Te Puke man Peter Burrell’s passion for dahlias has grown from his wife Valerie. But not in the way you’d think.
“Val was the North Island secretary for the National Dahlia Society of New Zealand. And it meant I had to her cart all around the place for meetings and the shows and that.
“And I thought: ‘If I’m going to take you all around the place I’m going to put some tubers in’.”
That was 35 years ago – today the recently-turned 80-year-old is still at it. Still breeding, growing, showing – and worshipping – dahlias.
“I’m probably the oldest grower of dahlias in Bay,” says Peter, who has been in horticulture all of his life
So 35 years ago he “worked out” his garden and was going to put in 47 stakes. “And all of sudden Val went to this meeting and boxes of dahlia tubers came from far and wide – and I ended up with 164 stakes.”
After his first season of growing Peter saved three clumps of tubers. He admits “the rest weren’t good ones”. But that didn’t stop him.
“So we grew those and I’ve been showing [dahlias] ever since.”
Peter started his Kotare Dahlias brand about 28 years ago – and since then he’s released a number of new varieties.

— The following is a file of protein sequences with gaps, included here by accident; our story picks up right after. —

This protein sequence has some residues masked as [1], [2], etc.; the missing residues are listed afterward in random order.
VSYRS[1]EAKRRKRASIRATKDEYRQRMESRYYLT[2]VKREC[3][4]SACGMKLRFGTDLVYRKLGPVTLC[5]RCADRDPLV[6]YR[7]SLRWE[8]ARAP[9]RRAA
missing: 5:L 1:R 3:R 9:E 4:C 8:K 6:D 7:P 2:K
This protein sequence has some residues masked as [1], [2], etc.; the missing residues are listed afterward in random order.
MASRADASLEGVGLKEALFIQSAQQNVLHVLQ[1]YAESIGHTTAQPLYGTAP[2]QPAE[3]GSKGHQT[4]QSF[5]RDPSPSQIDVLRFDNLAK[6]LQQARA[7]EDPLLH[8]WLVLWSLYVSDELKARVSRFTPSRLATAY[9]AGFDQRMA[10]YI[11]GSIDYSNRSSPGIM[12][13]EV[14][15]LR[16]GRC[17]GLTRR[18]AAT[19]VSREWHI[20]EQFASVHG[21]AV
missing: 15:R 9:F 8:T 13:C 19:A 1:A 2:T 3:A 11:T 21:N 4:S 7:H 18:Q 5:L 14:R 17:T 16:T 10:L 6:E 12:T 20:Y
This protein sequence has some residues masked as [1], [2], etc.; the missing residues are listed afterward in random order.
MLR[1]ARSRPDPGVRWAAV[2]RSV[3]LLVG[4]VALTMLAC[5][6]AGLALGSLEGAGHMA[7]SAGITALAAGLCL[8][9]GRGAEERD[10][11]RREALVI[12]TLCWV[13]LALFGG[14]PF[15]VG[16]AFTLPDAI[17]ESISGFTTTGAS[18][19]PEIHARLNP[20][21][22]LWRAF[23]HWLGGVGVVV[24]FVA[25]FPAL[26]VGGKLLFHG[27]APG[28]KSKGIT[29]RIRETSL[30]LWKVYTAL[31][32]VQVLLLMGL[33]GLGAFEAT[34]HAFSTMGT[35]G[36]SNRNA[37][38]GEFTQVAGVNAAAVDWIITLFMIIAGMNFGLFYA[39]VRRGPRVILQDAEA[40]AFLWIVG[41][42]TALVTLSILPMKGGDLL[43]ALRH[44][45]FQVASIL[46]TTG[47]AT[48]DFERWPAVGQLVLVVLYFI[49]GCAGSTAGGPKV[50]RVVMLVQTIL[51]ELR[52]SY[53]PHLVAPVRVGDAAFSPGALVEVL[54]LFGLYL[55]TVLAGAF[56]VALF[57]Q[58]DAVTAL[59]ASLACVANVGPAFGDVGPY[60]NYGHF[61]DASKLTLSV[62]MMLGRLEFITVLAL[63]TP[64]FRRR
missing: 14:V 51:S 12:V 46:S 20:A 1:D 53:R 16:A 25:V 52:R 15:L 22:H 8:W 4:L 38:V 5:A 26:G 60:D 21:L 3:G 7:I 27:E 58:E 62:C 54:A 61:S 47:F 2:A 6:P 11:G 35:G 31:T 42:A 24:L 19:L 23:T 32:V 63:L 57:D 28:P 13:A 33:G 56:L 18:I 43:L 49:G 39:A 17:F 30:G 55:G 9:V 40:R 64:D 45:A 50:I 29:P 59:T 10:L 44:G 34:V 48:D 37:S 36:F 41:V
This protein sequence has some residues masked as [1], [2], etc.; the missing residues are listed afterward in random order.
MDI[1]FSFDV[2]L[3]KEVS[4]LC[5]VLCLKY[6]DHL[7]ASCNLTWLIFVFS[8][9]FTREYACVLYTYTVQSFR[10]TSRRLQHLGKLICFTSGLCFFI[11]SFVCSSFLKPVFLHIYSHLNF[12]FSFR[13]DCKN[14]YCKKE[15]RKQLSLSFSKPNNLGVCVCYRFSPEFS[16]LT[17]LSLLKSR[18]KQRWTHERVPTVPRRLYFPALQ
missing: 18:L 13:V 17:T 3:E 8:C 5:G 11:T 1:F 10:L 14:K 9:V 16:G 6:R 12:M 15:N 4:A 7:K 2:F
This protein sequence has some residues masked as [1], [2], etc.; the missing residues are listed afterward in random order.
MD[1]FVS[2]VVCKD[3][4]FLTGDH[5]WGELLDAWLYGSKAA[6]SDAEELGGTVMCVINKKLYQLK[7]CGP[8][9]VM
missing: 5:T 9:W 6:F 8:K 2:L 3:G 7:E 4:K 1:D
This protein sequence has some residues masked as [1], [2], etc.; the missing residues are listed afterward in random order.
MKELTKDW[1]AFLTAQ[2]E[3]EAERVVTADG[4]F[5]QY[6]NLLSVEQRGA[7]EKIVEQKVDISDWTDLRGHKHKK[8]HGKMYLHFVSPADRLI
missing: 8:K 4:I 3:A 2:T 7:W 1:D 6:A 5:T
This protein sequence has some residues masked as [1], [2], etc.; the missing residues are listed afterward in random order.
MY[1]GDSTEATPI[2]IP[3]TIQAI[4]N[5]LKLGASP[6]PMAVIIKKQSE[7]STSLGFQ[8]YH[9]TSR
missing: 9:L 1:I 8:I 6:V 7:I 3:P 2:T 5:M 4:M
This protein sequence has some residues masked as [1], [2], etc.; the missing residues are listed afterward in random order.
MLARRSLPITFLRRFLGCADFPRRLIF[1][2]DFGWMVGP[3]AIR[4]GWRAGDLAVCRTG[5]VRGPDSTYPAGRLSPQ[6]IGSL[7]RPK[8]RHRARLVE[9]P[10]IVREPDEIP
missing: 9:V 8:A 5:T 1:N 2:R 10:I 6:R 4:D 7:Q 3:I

And last year he named a dahlia after his wife Valerie. “I called it Valiann – it hasn’t been up on the show bench yet – but it will be.”
He also imports new breeds from England to get a different gene pool. “We cannot breed a blue dahlia in NZ – we can get pretty close to black, but we can’t get blue.”
“Fimbriated dahlias, they love split florets. I have four new ones.”
And he still tries to show in Waihi, Hamilton and Rotorua. “I showed at the Hamilton show last weekend but I didn’t do very good there this year. I’ve got a bad leg and I haven’t been able to give them [the dahlias] the attention they deserve.”
Plus Peter’s still a judge at some shows. “I’m off to Morrisville to judge today,” says Peter, who is also a former Dahlia Society of NZ president and vice-president
So what does Peter love about dahlias? “Well, they are so versatile in their colour range. I’m one of the NZ breeders – I’ve got some new ones no-one has seen yet.”
Peter says a lot of people having trouble keeping dahlias once picked or bought. “It’s because they have a hollow stem. When you pick your dahlias you have got to cut them under water and make a hole in the stem about two inches above that. And that lets the air out. If you get the air out they’ll last a lot longer.”
And you can use one teaspoon of clorogene and one teaspoon of sugar to one litre of water to keep them in.
And before you ask – no, Val does not grow dahlias. “She’s too busy with bookwork,” says Peter. “She is a national treasure.”